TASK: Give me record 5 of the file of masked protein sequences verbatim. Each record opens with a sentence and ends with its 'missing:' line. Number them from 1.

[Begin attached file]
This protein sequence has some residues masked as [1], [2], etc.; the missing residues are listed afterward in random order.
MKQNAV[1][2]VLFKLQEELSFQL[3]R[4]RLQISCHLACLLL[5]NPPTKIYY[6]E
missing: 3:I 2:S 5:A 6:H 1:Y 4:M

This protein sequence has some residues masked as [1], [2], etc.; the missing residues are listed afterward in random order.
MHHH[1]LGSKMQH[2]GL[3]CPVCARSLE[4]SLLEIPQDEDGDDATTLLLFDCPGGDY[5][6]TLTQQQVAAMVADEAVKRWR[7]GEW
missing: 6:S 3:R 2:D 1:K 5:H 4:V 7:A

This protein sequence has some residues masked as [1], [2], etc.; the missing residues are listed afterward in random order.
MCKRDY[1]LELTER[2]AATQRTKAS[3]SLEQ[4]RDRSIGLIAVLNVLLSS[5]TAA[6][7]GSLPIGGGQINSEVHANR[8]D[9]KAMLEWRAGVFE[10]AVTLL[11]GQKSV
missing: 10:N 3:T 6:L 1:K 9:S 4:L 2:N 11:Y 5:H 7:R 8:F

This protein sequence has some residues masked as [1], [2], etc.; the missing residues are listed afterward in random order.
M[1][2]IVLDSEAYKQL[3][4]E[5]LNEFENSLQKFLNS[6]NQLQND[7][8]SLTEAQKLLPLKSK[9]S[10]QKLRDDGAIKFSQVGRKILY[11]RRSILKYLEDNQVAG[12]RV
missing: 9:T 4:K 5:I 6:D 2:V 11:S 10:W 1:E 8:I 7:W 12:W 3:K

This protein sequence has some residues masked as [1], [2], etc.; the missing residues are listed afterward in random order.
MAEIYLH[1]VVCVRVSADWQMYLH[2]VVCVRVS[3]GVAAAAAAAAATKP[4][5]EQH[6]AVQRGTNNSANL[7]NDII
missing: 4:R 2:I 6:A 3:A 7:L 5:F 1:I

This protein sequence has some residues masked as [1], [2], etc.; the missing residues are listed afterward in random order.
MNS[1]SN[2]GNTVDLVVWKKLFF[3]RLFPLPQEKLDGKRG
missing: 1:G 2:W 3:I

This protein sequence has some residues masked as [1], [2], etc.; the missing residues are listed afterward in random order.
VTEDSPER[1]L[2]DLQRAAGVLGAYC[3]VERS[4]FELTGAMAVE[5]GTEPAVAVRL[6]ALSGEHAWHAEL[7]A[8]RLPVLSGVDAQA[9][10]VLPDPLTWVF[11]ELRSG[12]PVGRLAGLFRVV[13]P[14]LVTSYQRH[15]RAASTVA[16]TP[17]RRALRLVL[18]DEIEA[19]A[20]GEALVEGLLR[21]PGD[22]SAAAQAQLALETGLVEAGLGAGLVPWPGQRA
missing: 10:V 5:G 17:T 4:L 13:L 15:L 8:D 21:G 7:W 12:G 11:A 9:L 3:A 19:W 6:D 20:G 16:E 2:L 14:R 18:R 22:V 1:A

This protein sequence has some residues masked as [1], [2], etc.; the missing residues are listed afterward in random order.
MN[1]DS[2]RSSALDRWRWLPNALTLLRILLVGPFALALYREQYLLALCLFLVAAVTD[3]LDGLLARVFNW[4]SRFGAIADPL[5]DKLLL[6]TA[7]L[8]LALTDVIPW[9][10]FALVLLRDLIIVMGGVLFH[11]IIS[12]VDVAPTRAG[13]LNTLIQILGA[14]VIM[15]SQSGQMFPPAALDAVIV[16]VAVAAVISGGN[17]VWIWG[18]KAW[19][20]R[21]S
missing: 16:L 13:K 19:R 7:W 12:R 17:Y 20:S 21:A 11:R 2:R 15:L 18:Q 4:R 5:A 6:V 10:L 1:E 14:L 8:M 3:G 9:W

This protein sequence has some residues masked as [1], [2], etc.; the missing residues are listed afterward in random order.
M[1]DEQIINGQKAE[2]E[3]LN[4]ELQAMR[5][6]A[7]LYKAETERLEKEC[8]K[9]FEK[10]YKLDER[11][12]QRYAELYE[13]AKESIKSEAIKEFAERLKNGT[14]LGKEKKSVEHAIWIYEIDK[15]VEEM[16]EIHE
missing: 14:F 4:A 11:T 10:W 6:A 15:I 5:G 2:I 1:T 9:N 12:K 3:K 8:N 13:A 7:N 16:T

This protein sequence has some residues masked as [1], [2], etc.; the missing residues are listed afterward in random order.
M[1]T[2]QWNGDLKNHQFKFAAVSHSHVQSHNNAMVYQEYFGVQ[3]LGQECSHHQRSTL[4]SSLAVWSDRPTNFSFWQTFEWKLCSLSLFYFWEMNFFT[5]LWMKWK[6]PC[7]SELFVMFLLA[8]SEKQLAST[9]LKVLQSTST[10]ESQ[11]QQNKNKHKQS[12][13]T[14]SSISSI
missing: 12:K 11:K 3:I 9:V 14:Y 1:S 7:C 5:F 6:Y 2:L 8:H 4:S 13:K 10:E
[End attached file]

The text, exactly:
This protein sequence has some residues masked as [1], [2], etc.; the missing residues are listed afterward in random order.
MAEIYLH[1]VVCVRVSADWQMYLH[2]VVCVRVS[3]GVAAAAAAAAATKP[4][5]EQH[6]AVQRGTNNSANL[7]NDII
missing: 4:R 2:I 6:A 3:A 7:L 5:F 1:I